2019 had been a pretty eventful year in terms of extreme weather. We saw heavy rains that caused a lot of flooding leading to homes being displaced, some people dying due to being swept by the violent water. There were waterborne diseases caused by stagnant water after the heavy rains. On the extreme end, we had droughts. Leaving so many parts of Kenya affected, especially the semi-arid areas like Baringo and Lake Turkana.
As the Sustainable Development Goal on Zero hunger by 2030 sets to make sure that every human has access to basic food, the extreme weather changes have made it a difficult goal to fast track. With extreme weather conditions, it is difficult to predict the weather patterns as it had always been in the earlier years.
Growing up I remember we knew all the seasons in the order that they came. We knew the time for breaking soil/tilling the land, the time for planting the seedlings, the time for weeding, harvesting time, which was my favourite; and lastly the time for drying out the cereals like maize and beans. We would lay the beans on sisal mats, cover them and then beat out the beans once they had dried.
A most important part of all, eating what we had harvested, from roasting maize, sweet potatoes in the open flames and enjoying while our grandparents told of stories of harvesting and we sang some of the songs we used to sing. It was easy to predict all the weather patterns which meant that food was readily available all year-long.
As global warming became, and still is rampant, weather patterns have radically changed making it difficult to rely on weather predictions. Droughts and floods have hindered to some extent the constant production of food creating a sort of roadblock to achieving Zero Hunger. 2030 may seem like a long while to come but something needs to be done to curb these extreme weather conditions that are affecting food production.
Zero hunger means no child, man or woman goes a day without at least a single meal. That is a goal that is reachable once we can at least deal with these wild crazy weather conditions that have seen people lose so much in terms of lives, livestock, and homes.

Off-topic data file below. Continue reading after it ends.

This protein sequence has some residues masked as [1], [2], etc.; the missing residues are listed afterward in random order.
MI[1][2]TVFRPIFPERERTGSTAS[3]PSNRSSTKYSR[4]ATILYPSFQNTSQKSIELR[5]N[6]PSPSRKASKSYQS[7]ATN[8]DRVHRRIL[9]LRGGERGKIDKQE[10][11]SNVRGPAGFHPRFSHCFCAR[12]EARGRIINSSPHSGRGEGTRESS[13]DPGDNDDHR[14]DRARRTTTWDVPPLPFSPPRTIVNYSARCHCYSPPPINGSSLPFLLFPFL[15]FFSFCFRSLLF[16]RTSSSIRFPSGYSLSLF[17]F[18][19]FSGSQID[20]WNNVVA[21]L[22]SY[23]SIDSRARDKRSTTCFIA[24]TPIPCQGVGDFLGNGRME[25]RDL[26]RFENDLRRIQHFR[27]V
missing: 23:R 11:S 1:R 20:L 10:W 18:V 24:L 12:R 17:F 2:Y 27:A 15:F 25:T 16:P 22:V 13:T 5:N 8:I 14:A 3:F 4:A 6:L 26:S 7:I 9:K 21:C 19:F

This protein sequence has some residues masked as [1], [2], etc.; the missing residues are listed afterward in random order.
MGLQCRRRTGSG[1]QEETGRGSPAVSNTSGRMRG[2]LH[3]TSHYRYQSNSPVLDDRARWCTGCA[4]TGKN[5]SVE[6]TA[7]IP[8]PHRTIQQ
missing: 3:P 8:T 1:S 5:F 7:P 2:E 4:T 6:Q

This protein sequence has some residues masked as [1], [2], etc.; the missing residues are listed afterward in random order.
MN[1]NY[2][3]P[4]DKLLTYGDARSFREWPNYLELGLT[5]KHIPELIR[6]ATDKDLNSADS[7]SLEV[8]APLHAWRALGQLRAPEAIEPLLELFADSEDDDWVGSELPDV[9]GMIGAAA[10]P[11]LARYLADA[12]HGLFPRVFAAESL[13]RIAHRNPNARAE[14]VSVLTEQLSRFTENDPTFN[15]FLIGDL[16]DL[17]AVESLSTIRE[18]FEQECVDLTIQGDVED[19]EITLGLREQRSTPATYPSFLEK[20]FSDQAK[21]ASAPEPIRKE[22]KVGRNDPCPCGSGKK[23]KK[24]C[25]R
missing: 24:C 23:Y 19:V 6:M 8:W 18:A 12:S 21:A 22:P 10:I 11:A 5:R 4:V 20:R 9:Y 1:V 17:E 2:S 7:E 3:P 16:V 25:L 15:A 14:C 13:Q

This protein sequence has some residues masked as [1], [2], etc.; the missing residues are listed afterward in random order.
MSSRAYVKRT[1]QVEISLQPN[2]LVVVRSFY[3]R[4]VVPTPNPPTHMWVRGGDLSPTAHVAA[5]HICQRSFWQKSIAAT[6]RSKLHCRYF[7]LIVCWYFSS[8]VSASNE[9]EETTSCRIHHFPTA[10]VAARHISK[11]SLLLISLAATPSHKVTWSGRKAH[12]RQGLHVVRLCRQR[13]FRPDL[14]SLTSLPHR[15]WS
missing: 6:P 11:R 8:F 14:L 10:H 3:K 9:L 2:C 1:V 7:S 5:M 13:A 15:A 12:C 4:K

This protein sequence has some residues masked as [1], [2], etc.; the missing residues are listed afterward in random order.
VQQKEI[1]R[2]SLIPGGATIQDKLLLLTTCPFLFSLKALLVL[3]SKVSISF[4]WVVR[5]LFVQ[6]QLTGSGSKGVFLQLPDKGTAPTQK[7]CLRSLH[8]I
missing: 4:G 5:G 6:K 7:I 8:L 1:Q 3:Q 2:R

Eliminating hunger goes hand in hand with ensuring that we come up with solutions that lessen the extreme weather conditions, planting more trees, water harvesting when it rains, ensuring farmers have good quality seeds that can withstand pests and grow faster, teaching farmers to cost-effective ways of farming that cut time, labor and financial strain. When there are conducive weather conditions, food will be enough to cater to each person thus gearing closer to zero hunger by 2030.
Zero hunger is a possibility when the government comes together with farmers, donors, and stakeholders to make sure that the source of food is protected and systems put in place to avoid food wastage because of lack of proper storage areas, or bad storage conditions. There should also be policies safeguarding the production, storage, and sale of food to prevent cartels from hoarding food and later selling at a higher prize making fewer people able to afford the food.
Food is a basic need that demands that everyone regardless of age, status, economic background, gender, religious affiliation or political leanings should be able to afford. That is the only way that Kenya and the world will able to meet zero Hunger by 2030.
“By 2030, end hunger and make sure access by all people, in particular, the poor and people in vulnerable situations, including infants, to safe, nutritious and enough food all year round.” Target Goal for UN’s Zero Sustainable Development Goal – Zero Hunger